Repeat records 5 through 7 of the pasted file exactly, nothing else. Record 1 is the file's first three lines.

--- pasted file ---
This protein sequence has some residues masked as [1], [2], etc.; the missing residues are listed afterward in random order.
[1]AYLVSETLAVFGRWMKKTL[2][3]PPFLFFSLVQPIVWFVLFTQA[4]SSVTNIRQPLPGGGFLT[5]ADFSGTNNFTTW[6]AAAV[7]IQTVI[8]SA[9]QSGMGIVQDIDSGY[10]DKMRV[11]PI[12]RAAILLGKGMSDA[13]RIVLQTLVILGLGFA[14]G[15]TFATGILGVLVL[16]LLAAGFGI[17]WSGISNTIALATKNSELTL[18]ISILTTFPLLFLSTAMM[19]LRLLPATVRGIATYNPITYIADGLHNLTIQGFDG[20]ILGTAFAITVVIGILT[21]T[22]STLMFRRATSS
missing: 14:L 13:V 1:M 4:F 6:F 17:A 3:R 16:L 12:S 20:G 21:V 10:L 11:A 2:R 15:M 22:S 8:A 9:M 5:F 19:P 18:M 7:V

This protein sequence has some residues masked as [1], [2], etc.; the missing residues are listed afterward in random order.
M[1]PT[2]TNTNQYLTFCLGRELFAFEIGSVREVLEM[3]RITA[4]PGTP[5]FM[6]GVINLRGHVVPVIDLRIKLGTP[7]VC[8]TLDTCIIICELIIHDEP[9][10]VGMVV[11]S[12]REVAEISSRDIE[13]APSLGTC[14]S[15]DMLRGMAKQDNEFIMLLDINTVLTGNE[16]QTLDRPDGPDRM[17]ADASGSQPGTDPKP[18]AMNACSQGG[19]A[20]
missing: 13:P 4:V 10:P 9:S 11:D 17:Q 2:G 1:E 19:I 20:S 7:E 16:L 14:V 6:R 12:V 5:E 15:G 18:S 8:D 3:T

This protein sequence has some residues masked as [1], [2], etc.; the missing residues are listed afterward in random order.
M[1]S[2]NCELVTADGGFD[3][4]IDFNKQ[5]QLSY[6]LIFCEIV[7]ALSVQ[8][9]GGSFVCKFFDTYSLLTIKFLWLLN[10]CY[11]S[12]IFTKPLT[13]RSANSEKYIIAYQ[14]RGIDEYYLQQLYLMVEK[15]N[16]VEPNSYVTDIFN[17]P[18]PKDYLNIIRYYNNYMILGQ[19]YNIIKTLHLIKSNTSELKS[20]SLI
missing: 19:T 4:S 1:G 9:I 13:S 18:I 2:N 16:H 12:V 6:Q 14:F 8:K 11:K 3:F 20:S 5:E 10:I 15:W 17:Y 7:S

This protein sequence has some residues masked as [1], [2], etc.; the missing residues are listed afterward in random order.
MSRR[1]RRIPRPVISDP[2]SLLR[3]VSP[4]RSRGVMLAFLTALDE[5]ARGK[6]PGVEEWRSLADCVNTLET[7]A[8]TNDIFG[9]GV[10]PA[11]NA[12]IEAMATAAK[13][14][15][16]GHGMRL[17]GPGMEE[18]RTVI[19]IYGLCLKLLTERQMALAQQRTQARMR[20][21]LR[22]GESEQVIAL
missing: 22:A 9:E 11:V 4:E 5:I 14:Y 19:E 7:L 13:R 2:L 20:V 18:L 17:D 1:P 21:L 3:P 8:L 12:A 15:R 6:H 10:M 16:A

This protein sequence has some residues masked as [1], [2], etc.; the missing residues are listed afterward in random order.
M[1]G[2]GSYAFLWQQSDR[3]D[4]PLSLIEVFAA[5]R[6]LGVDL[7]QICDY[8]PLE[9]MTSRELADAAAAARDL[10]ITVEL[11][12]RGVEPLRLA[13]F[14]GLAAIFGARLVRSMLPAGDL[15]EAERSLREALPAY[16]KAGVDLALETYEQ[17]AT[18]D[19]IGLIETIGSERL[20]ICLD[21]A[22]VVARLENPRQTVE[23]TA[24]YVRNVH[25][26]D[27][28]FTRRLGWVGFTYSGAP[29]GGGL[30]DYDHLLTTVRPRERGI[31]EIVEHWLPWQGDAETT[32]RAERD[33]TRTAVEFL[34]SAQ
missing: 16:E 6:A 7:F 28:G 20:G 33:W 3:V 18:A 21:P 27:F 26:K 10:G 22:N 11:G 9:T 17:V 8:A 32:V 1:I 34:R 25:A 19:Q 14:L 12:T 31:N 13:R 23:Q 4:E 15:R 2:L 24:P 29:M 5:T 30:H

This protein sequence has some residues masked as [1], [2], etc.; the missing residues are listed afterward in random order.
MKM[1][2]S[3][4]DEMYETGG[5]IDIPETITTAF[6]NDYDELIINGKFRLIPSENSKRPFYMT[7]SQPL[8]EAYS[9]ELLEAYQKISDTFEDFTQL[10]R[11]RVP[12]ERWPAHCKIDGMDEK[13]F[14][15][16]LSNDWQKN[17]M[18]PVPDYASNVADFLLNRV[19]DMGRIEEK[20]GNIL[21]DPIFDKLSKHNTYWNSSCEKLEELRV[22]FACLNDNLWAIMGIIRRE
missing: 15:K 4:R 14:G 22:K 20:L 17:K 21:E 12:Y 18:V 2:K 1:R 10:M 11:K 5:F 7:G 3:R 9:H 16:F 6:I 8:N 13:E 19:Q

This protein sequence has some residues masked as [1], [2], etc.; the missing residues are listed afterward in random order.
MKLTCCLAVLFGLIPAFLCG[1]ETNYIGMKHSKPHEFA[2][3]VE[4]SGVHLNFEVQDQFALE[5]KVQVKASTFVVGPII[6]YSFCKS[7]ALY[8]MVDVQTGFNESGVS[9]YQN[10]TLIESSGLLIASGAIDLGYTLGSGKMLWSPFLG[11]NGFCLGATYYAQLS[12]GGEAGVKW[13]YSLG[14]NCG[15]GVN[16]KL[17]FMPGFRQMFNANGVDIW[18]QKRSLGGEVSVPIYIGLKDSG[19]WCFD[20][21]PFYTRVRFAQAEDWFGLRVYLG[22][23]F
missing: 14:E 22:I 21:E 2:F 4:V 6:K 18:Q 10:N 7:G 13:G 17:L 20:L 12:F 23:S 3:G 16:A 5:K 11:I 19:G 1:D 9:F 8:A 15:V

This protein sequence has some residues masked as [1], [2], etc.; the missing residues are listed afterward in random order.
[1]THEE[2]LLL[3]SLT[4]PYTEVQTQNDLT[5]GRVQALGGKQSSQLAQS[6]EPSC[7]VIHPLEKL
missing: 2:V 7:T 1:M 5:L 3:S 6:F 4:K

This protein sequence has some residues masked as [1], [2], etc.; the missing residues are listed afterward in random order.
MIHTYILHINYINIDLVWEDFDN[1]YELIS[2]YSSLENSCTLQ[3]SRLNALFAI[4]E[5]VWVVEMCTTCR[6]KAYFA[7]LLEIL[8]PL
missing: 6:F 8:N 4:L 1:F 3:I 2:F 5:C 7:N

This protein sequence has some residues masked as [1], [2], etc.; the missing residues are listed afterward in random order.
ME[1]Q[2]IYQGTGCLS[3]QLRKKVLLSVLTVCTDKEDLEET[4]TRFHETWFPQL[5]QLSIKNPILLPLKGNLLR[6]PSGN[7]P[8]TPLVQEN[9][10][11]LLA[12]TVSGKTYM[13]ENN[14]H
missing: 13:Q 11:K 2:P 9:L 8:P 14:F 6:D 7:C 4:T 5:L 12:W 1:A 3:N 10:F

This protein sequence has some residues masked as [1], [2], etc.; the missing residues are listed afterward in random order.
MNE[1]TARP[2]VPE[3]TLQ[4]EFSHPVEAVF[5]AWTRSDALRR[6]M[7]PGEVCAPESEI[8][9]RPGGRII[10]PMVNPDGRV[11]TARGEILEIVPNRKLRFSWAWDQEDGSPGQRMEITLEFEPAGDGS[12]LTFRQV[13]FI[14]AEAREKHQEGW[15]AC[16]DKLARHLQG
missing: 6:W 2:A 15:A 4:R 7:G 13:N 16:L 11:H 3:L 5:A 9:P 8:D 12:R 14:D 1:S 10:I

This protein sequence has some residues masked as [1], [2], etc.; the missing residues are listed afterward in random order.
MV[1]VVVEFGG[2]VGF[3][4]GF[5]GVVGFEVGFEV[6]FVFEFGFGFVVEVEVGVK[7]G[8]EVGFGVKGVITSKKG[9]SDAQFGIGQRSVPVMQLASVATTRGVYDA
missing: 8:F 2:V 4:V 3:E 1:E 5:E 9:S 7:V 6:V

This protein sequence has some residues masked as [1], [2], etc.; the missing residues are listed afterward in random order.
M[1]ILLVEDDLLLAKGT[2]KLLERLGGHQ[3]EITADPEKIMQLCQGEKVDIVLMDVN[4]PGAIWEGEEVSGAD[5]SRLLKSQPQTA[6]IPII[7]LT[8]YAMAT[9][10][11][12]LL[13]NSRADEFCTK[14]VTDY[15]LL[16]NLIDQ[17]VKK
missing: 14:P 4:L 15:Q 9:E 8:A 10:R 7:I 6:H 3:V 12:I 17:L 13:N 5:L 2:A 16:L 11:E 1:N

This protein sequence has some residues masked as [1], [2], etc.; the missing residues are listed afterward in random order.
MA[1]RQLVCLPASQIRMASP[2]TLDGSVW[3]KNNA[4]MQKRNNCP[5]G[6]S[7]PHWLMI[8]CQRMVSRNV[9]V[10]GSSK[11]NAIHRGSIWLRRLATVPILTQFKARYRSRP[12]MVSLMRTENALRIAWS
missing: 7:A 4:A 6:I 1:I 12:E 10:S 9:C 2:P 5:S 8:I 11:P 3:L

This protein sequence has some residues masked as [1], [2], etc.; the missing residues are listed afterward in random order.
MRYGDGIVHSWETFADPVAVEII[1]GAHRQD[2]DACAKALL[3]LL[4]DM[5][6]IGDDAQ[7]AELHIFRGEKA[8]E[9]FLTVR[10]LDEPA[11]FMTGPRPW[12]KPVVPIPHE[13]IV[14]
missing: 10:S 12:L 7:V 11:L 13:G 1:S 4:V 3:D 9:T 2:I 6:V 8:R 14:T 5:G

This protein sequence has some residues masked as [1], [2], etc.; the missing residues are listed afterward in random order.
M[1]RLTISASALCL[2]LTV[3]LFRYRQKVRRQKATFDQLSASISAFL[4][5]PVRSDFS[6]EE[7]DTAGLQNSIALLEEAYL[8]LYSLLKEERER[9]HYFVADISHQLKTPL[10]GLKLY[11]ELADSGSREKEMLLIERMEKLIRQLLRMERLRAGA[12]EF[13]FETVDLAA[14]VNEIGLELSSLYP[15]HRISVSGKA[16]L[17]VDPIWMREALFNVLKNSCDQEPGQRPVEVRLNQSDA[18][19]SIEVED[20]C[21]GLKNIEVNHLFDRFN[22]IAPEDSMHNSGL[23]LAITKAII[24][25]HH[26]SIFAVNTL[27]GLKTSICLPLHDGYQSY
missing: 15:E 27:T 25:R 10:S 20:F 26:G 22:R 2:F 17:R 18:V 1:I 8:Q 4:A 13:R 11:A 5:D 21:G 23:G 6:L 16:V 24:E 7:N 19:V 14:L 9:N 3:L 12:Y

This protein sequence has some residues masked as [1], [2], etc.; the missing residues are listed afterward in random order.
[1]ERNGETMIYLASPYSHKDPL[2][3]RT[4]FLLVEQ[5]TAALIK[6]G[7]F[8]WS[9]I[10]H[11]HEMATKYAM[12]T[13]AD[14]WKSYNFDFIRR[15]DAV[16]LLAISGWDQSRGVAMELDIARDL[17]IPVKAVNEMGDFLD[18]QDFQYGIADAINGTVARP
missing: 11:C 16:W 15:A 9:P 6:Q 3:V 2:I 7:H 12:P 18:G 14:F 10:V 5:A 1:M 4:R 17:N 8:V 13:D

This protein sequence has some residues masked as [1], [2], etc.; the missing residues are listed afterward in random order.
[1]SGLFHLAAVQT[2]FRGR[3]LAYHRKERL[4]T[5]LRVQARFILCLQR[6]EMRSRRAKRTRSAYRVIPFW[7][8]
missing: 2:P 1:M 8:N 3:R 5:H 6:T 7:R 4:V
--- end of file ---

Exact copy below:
This protein sequence has some residues masked as [1], [2], etc.; the missing residues are listed afterward in random order.
M[1]G[2]GSYAFLWQQSDR[3]D[4]PLSLIEVFAA[5]R[6]LGVDL[7]QICDY[8]PLE[9]MTSRELADAAAAARDL[10]ITVEL[11][12]RGVEPLRLA[13]F[14]GLAAIFGARLVRSMLPAGDL[15]EAERSLREALPAY[16]KAGVDLALETYEQ[17]AT[18]D[19]IGLIETIGSERL[20]ICLD[21]A[22]VVARLENPRQTVE[23]TA[24]YVRNVH[25][26]D[27][28]FTRRLGWVGFTYSGAP[29]GGGL[30]DYDHLLTTVRPRERGI[31]EIVEHWLPWQGDAETT[32]RAERD[33]TRTAVEFL[34]SAQ
missing: 16:E 6:A 7:F 28:G 20:G 33:W 3:V 18:A 21:P 27:F 26:K 10:G 22:N 11:G 9:T 17:V 8:A 32:V 1:I 34:R 25:A 19:Q 14:L 12:T 31:N 13:R 23:Q 4:E 15:R 2:L 24:P 29:M 5:T 30:H

This protein sequence has some residues masked as [1], [2], etc.; the missing residues are listed afterward in random order.
MKM[1][2]S[3][4]DEMYETGG[5]IDIPETITTAF[6]NDYDELIINGKFRLIPSENSKRPFYMT[7]SQPL[8]EAYS[9]ELLEAYQKISDTFEDFTQL[10]R[11]RVP[12]ERWPAHCKIDGMDEK[13]F[14][15][16]LSNDWQKN[17]M[18]PVPDYASNVADFLLNRV[19]DMGRIEEK[20]GNIL[21]DPIFDKLSKHNTYWNSSCEKLEELRV[22]FACLNDNLWAIMGIIRRE
missing: 15:K 4:R 14:G 22:K 20:L 17:K 21:E 12:Y 18:V 2:K 1:R 10:M 11:K 5:F 7:G 3:R 9:H 16:F 6:I 8:N 13:E 19:Q

This protein sequence has some residues masked as [1], [2], etc.; the missing residues are listed afterward in random order.
MKLTCCLAVLFGLIPAFLCG[1]ETNYIGMKHSKPHEFA[2][3]VE[4]SGVHLNFEVQDQFALE[5]KVQVKASTFVVGPII[6]YSFCKS[7]ALY[8]MVDVQTGFNESGVS[9]YQN[10]TLIESSGLLIASGAIDLGYTLGSGKMLWSPFLG[11]NGFCLGATYYAQLS[12]GGEAGVKW[13]YSLG[14]NCG[15]GVN[16]KL[17]FMPGFRQMFNANGVDIW[18]QKRSLGGEVSVPIYIGLKDSG[19]WCFD[20][21]PFYTRVRFAQAEDWFGLRVYLG[22][23]F
missing: 14:E 22:I 21:E 2:F 4:V 6:K 18:Q 10:N 7:G 13:G 17:L 20:L 12:F 23:S 3:G 16:A 5:K 11:I 19:G 1:D 9:F 8:A 15:V